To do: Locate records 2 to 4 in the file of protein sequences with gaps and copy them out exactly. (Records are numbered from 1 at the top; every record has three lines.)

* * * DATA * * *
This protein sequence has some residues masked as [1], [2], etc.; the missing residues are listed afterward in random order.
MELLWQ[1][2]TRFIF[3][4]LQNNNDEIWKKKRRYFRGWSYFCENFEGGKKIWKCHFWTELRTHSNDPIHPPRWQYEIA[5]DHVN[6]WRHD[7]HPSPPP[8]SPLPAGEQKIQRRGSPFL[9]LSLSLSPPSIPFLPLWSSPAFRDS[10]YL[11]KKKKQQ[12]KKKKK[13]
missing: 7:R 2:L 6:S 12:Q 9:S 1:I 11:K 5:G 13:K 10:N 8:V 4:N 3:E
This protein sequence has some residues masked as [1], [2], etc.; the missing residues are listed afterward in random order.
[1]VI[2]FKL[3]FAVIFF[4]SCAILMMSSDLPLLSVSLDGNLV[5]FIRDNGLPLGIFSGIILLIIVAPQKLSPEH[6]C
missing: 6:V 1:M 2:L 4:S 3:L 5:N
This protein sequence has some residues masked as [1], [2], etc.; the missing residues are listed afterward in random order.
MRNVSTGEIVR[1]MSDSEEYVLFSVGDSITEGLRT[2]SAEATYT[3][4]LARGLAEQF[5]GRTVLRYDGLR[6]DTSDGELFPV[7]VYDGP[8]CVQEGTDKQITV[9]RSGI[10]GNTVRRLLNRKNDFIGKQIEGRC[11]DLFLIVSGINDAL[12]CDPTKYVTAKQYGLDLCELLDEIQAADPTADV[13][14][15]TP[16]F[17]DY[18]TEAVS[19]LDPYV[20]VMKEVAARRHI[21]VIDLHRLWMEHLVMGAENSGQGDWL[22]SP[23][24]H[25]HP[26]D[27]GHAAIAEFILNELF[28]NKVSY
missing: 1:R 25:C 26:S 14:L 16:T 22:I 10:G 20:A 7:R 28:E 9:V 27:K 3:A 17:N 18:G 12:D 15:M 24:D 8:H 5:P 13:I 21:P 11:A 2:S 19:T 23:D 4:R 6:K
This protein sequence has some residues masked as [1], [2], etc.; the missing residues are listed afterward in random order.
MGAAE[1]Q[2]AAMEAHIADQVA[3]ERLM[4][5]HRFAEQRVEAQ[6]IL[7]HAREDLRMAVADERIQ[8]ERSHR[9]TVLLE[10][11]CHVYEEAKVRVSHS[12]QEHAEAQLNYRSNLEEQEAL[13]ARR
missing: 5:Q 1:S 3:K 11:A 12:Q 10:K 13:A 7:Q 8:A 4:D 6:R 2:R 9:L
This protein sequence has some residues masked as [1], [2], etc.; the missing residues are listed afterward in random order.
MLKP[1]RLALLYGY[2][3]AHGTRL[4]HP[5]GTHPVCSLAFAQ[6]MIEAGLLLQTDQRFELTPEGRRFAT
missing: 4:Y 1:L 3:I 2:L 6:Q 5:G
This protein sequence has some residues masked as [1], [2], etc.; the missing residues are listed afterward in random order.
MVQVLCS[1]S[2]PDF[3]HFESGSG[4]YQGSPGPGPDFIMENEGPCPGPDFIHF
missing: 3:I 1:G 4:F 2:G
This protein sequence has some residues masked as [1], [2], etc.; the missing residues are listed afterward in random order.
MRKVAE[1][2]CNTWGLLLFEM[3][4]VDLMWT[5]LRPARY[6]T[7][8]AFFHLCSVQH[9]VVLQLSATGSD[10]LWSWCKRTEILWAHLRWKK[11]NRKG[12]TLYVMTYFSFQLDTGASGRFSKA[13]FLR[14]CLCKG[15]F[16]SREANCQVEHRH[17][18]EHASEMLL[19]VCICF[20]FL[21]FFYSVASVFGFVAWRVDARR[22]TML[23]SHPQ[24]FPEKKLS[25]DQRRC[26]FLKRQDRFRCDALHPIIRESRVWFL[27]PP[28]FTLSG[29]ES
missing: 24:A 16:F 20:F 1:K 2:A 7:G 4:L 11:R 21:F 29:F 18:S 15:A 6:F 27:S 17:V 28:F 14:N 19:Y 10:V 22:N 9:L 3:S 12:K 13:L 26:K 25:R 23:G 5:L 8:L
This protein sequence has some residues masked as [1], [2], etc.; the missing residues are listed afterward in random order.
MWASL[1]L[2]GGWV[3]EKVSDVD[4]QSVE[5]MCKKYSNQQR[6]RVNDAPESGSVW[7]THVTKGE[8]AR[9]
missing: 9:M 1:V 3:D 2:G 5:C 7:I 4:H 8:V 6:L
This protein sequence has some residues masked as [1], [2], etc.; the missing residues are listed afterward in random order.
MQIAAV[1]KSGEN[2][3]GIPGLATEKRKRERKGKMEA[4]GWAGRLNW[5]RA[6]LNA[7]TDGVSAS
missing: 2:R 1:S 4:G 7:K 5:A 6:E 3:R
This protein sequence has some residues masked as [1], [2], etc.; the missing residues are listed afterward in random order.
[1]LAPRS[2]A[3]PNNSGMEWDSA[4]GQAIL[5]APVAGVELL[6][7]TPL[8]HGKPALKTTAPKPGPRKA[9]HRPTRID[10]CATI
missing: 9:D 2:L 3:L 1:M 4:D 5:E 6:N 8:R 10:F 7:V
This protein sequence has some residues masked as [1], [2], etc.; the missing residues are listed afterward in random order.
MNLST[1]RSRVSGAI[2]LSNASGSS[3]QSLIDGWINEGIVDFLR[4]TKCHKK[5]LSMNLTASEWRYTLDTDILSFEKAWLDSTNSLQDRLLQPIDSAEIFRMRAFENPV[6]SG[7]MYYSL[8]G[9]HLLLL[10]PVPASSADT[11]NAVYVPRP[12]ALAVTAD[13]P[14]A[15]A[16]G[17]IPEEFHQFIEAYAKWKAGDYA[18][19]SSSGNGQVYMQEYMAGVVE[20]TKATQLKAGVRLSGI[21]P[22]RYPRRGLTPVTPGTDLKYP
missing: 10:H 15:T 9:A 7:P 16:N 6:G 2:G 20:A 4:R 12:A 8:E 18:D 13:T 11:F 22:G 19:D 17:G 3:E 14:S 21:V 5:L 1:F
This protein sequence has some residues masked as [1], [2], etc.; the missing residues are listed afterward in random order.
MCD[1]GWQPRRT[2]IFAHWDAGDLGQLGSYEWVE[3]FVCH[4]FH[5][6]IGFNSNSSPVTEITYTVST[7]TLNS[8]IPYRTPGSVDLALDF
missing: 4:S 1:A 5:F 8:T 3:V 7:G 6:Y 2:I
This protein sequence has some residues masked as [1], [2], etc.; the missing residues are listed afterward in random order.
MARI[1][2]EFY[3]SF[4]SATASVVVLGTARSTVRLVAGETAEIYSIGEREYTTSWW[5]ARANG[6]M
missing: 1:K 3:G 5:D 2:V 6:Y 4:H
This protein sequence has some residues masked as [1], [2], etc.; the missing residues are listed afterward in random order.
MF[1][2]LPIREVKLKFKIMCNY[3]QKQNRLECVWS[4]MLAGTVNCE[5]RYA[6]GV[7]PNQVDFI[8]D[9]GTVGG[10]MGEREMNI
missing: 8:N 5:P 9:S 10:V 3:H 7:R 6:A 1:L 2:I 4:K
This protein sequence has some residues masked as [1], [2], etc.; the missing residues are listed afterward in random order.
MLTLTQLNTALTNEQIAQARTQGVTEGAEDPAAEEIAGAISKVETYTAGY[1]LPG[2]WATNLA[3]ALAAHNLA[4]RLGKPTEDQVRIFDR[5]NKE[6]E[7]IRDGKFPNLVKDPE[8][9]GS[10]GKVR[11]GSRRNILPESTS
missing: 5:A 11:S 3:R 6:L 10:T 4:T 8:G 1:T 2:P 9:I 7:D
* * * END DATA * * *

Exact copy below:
This protein sequence has some residues masked as [1], [2], etc.; the missing residues are listed afterward in random order.
[1]VI[2]FKL[3]FAVIFF[4]SCAILMMSSDLPLLSVSLDGNLV[5]FIRDNGLPLGIFSGIILLIIVAPQKLSPEH[6]C
missing: 6:V 1:M 2:L 4:S 3:L 5:N
This protein sequence has some residues masked as [1], [2], etc.; the missing residues are listed afterward in random order.
MRNVSTGEIVR[1]MSDSEEYVLFSVGDSITEGLRT[2]SAEATYT[3][4]LARGLAEQF[5]GRTVLRYDGLR[6]DTSDGELFPV[7]VYDGP[8]CVQEGTDKQITV[9]RSGI[10]GNTVRRLLNRKNDFIGKQIEGRC[11]DLFLIVSGINDAL[12]CDPTKYVTAKQYGLDLCELLDEIQAADPTADV[13][14][15]TP[16]F[17]DY[18]TEAVS[19]LDPYV[20]VMKEVAARRHI[21]VIDLHRLWMEHLVMGAENSGQGDWL[22]SP[23][24]H[25]HP[26]D[27]GHAAIAEFILNELF[28]NKVSY
missing: 1:R 25:C 26:S 14:L 16:T 22:I 10:G 20:A 7:R 28:E 9:V 27:K 3:A 17:N 18:G 12:D 15:M 24:D 8:H 5:P 13:I 21:P 11:A 2:S 19:T 23:D 4:R 6:K
This protein sequence has some residues masked as [1], [2], etc.; the missing residues are listed afterward in random order.
MGAAE[1]Q[2]AAMEAHIADQVA[3]ERLM[4][5]HRFAEQRVEAQ[6]IL[7]HAREDLRMAVADERIQ[8]ERSHR[9]TVLLE[10][11]CHVYEEAKVRVSHS[12]QEHAEAQLNYRSNLEEQEAL[13]ARR
missing: 5:Q 1:S 3:K 11:A 12:Q 10:K 13:A 7:Q 8:A 4:D 6:R 2:R 9:L